Recognition of Partially Occluded and Rotated Images With a Network of Spiking Neurons

ArticleinIEEE Transactions on Neural Networks 21(11):1697-709 · November 2010with12 Reads
DOI: 10.1109/TNN.2010.2050600 · Source: PubMed
Abstract
In this paper, we introduce a novel system for recognition of partially occluded and rotated images. The system is based on a hierarchical network of integrate-and-fire spiking neurons with random synaptic connections and a novel organization process. The network generates integrated output sequences that are used for image classification. The proposed network is shown to provide satisfactory predictive performance given that the number of the recognition neurons and synaptic connections are adjusted to the size of the input image. Comparison of synaptic plasticity activity rule (SAPR) and spike timing dependant plasticity rules, which are used to learn connections between the spiking neurons, indicates that the former gives better results and thus the SAPR rule is used. Test results show that the proposed network performs better than a recognition system based on support vector machines.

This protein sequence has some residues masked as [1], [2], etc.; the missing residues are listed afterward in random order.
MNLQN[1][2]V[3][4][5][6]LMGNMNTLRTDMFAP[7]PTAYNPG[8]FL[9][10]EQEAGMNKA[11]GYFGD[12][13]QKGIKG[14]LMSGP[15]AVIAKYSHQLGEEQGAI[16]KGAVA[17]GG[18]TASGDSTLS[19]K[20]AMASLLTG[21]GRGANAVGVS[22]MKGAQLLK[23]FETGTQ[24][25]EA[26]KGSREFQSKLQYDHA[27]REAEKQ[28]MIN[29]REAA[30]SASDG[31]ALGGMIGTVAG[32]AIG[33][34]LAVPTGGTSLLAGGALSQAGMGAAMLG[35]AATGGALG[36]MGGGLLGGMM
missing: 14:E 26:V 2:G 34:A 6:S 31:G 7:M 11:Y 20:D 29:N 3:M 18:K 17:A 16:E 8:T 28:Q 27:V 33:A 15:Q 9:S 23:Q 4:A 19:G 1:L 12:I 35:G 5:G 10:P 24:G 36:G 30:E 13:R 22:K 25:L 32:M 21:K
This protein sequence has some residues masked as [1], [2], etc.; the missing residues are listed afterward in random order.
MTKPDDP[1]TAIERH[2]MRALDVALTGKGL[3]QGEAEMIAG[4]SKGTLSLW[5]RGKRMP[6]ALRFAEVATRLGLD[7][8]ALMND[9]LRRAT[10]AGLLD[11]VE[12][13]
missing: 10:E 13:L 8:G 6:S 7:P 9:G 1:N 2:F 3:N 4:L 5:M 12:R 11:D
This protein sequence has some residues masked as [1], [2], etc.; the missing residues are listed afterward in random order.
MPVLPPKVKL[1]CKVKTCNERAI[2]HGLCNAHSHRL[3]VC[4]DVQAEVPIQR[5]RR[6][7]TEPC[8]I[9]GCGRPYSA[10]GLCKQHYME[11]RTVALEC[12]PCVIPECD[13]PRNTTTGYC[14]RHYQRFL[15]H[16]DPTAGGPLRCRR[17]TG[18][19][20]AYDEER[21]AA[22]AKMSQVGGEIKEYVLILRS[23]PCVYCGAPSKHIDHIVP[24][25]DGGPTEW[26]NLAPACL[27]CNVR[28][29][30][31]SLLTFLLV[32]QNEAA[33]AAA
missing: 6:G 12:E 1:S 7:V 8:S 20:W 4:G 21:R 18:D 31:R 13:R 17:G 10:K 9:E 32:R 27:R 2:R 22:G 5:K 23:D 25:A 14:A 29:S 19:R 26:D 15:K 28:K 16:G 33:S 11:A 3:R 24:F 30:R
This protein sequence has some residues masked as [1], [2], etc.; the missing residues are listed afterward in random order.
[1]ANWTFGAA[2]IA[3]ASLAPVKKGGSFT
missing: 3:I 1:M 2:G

• "This evaluation of residual action potential to differentiate the spike trains has been effectively used previously [33]. There is also previous work in [34] that suggested the information was carried by either the firing rate or the firing time of the individual spike response. "
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    • "The architecture of their network consists of three layers including the input layer that comprises excitatory neurons, the extraction layer that comprises both excitatory and inhibitory neurons, and finally the matching layer that comprises excitatory neurons. In their experiments, Shin et al. [2010] demonstrated that raising the number of neurons in the recognition layer to a particular level will notably improve the recognition rate [Shin et al. 2010]. "
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    • "Many spiking models are now proposed to achieve different vision tasks. For instance, a vision system achieving image recognition using spiking neurons [55] has been shown to be robust to rotation and occlusion. "
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